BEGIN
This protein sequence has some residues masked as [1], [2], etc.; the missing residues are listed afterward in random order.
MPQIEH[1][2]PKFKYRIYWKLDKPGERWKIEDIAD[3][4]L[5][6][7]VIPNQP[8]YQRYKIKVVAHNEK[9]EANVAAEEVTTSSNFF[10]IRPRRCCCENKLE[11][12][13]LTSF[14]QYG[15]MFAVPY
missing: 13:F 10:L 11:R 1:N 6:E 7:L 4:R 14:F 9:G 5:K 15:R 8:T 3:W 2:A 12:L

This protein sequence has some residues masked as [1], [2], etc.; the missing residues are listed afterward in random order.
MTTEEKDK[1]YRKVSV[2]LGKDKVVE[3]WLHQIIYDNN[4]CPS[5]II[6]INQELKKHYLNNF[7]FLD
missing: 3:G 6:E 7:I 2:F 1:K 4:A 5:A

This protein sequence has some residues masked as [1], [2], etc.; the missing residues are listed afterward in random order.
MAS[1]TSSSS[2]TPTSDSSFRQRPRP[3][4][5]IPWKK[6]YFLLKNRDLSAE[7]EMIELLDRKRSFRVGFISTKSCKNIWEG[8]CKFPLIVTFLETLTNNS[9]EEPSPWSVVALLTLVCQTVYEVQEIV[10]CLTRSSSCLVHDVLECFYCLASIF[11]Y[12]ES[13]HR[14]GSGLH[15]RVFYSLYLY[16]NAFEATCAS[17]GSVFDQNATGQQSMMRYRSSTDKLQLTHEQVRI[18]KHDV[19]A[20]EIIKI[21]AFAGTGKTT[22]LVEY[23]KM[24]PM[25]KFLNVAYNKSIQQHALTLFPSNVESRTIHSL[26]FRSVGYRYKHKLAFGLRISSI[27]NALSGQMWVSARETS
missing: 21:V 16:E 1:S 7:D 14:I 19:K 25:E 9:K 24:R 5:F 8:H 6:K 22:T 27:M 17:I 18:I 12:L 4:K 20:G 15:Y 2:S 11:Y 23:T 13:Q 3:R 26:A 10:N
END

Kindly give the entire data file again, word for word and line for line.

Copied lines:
This protein sequence has some residues masked as [1], [2], etc.; the missing residues are listed afterward in random order.
MPQIEH[1][2]PKFKYRIYWKLDKPGERWKIEDIAD[3][4]L[5][6][7]VIPNQP[8]YQRYKIKVVAHNEK[9]EANVAAEEVTTSSNFF[10]IRPRRCCCENKLE[11][12][13]LTSF[14]QYG[15]MFAVPY
missing: 13:F 10:L 11:R 1:N 6:E 7:L 4:R 14:F 9:G 5:K 15:R 8:T 3:W 2:A 12:L

This protein sequence has some residues masked as [1], [2], etc.; the missing residues are listed afterward in random order.
MTTEEKDK[1]YRKVSV[2]LGKDKVVE[3]WLHQIIYDNN[4]CPS[5]II[6]INQELKKHYLNNF[7]FLD
missing: 3:G 6:E 7:I 2:F 1:K 4:A 5:A

This protein sequence has some residues masked as [1], [2], etc.; the missing residues are listed afterward in random order.
MAS[1]TSSSS[2]TPTSDSSFRQRPRP[3][4][5]IPWKK[6]YFLLKNRDLSAE[7]EMIELLDRKRSFRVGFISTKSCKNIWEG[8]CKFPLIVTFLETLTNNS[9]EEPSPWSVVALLTLVCQTVYEVQEIV[10]CLTRSSSCLVHDVLECFYCLASIF[11]Y[12]ES[13]HR[14]GSGLH[15]RVFYSLYLY[16]NAFEATCAS[17]GSVFDQNATGQQSMMRYRSSTDKLQLTHEQVRI[18]KHDV[19]A[20]EIIKI[21]AFAGTGKTT[22]LVEY[23]KM[24]PM[25]KFLNVAYNKSIQQHALTLFPSNVESRTIHSL[26]FRSVGYRYKHKLAFGLRISSI[27]NALSGQMWVSARETS
missing: 21:V 16:E 1:S 7:D 14:I 19:K 25:E 9:K 24:R 5:F 8:H 6:K 22:T 27:M 17:I 18:I 12:L 4:K 20:G 15:Y 2:S 11:Y 23:T 13:Q 3:R 26:A 10:N